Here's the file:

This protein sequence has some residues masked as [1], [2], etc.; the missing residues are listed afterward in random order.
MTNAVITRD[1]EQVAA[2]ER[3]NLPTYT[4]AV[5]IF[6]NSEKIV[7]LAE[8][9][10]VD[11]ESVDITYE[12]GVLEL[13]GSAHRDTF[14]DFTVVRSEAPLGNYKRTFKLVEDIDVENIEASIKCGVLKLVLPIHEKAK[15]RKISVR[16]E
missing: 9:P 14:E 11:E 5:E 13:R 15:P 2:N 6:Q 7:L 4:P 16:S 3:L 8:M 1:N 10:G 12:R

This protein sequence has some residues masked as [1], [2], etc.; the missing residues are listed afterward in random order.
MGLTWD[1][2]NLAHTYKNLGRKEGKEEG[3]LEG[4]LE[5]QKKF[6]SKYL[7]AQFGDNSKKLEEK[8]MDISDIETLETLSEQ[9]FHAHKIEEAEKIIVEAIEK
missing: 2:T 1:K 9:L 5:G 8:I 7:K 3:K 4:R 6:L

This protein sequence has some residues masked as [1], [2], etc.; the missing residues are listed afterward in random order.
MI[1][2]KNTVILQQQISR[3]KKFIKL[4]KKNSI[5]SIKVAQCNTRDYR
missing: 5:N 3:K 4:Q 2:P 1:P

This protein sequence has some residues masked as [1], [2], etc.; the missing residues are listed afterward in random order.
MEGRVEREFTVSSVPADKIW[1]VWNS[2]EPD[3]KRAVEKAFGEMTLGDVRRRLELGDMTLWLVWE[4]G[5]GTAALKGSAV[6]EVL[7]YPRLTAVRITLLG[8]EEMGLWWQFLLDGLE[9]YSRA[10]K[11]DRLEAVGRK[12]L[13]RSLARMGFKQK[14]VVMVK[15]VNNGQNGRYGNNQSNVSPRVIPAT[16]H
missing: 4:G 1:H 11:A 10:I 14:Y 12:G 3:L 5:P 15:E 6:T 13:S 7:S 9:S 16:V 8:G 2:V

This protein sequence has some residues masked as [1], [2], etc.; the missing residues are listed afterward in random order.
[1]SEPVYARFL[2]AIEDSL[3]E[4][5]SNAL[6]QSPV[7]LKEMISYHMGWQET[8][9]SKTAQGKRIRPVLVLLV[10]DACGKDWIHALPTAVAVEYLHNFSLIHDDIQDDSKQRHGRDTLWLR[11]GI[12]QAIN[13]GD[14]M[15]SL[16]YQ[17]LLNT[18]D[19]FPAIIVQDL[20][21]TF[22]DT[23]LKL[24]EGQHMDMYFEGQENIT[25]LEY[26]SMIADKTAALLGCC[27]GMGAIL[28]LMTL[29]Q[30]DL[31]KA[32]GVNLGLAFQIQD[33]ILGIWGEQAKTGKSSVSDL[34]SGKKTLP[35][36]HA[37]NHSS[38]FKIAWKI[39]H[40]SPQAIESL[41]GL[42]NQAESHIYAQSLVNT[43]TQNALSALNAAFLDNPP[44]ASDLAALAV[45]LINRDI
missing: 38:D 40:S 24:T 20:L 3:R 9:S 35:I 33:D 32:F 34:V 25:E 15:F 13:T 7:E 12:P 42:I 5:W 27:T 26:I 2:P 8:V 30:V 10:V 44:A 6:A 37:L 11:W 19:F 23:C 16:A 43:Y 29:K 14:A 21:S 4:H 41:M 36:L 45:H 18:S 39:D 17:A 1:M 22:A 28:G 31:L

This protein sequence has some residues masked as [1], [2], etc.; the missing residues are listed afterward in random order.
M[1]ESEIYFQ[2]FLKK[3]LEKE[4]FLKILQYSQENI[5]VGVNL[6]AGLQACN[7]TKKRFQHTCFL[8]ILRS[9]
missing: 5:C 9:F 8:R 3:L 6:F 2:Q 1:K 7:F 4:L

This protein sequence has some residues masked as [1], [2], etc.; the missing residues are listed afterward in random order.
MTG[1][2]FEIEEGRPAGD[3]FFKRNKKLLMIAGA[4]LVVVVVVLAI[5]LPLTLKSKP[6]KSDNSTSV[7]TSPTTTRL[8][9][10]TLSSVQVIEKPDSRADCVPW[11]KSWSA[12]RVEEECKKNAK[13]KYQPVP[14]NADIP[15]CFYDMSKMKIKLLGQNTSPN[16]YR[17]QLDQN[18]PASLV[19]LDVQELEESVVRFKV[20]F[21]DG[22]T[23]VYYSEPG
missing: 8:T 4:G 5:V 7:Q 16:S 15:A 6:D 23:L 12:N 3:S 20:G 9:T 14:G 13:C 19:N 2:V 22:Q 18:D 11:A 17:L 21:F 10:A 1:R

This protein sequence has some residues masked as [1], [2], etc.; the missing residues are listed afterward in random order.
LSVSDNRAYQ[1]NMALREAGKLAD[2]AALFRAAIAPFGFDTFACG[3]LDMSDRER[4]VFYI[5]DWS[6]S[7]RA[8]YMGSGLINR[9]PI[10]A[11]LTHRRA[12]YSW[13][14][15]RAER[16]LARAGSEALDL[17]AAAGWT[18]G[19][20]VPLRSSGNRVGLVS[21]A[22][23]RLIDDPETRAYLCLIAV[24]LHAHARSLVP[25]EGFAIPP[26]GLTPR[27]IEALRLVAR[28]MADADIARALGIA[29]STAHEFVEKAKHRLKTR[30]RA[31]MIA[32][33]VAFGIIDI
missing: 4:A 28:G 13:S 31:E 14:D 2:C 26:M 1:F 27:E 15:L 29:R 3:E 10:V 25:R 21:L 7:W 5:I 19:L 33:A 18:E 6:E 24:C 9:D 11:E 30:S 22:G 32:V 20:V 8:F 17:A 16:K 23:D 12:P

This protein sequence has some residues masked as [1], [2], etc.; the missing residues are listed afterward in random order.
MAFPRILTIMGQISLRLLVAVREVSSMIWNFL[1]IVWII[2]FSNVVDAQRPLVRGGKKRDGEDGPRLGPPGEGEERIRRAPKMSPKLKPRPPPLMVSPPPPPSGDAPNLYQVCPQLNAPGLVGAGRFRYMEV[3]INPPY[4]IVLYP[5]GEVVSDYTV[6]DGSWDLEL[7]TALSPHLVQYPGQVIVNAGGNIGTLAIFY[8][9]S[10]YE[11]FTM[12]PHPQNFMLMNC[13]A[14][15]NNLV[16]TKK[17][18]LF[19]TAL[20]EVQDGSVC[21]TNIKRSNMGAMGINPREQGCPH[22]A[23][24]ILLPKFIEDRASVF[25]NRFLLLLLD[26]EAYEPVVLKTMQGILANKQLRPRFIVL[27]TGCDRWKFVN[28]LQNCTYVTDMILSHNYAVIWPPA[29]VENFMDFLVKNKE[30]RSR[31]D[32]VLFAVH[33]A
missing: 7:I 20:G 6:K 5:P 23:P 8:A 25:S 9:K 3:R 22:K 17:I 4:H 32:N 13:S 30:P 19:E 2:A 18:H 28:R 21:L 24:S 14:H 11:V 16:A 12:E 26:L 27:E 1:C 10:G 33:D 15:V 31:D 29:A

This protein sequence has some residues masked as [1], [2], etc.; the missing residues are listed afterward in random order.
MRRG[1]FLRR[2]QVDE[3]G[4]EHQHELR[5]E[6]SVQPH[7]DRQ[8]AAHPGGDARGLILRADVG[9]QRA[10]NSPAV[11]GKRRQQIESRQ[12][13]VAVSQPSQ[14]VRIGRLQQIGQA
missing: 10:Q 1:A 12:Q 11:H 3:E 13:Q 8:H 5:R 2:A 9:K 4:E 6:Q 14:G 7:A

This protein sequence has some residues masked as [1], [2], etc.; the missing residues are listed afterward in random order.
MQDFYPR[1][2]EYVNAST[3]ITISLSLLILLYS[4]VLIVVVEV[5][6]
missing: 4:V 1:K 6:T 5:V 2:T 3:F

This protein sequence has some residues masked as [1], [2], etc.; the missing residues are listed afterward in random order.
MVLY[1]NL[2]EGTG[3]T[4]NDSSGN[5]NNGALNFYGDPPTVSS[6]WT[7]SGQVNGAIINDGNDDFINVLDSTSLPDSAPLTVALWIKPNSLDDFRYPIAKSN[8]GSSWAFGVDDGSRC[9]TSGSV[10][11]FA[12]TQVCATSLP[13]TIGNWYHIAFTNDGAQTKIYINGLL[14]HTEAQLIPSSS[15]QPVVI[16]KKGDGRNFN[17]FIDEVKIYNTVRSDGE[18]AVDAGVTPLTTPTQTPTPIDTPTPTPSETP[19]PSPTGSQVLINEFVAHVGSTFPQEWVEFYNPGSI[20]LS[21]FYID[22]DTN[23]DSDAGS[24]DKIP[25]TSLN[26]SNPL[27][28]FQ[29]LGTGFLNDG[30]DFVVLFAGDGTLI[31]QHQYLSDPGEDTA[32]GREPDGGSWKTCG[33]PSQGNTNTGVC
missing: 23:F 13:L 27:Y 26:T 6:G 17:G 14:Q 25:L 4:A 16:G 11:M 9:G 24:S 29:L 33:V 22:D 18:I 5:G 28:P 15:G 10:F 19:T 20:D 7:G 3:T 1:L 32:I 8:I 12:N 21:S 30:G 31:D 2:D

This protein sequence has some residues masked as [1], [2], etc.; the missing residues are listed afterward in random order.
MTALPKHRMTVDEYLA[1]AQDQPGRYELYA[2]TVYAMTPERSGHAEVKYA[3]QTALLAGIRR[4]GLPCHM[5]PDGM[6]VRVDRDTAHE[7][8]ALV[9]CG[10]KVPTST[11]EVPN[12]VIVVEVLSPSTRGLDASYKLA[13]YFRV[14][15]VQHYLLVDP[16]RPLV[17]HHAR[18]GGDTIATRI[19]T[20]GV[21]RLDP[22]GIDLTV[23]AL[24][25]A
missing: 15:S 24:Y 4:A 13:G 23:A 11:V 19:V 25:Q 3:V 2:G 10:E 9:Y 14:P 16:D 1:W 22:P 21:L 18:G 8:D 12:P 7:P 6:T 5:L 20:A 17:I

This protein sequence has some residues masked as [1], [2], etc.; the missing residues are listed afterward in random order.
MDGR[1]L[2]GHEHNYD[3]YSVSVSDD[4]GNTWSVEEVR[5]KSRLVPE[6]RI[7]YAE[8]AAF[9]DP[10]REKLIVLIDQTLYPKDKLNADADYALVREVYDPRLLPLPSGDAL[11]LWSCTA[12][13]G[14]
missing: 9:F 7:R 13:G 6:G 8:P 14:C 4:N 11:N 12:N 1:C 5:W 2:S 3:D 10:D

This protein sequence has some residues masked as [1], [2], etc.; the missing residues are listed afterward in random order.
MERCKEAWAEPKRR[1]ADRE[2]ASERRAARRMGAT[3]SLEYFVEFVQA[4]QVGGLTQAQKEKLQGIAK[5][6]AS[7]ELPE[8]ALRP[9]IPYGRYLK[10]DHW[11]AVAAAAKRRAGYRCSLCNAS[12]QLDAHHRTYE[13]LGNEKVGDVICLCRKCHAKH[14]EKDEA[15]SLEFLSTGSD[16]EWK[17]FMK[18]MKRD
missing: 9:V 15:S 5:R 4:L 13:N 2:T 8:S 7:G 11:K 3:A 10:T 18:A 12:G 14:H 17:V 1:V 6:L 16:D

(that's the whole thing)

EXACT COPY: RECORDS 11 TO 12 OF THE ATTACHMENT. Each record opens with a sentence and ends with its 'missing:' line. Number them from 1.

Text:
This protein sequence has some residues masked as [1], [2], etc.; the missing residues are listed afterward in random order.
MQDFYPR[1][2]EYVNAST[3]ITISLSLLILLYS[4]VLIVVVEV[5][6]
missing: 4:V 1:K 6:T 5:V 2:T 3:F

This protein sequence has some residues masked as [1], [2], etc.; the missing residues are listed afterward in random order.
MVLY[1]NL[2]EGTG[3]T[4]NDSSGN[5]NNGALNFYGDPPTVSS[6]WT[7]SGQVNGAIINDGNDDFINVLDSTSLPDSAPLTVALWIKPNSLDDFRYPIAKSN[8]GSSWAFGVDDGSRC[9]TSGSV[10][11]FA[12]TQVCATSLP[13]TIGNWYHIAFTNDGAQTKIYINGLL[14]HTEAQLIPSSS[15]QPVVI[16]KKGDGRNFN[17]FIDEVKIYNTVRSDGE[18]AVDAGVTPLTTPTQTPTPIDTPTPTPSETP[19]PSPTGSQVLINEFVAHVGSTFPQEWVEFYNPGSI[20]LS[21]FYID[22]DTN[23]DSDAGS[24]DKIP[25]TSLN[26]SNPL[27][28]FQ[29]LGTGFLNDG[30]DFVVLFAGDGTLI[31]QHQYLSDPGEDTA[32]GREPDGGSWKTCG[33]PSQGNTNTGVC
missing: 23:F 13:L 27:Y 26:T 6:G 17:G 14:Q 25:L 4:A 16:G 11:M 9:G 24:S 29:L 33:V 22:D 18:I 5:G 28:P 15:G 10:F 19:T 20:D 7:G 3:T 1:L 32:I 8:I 12:N 21:S 30:G 31:D 2:D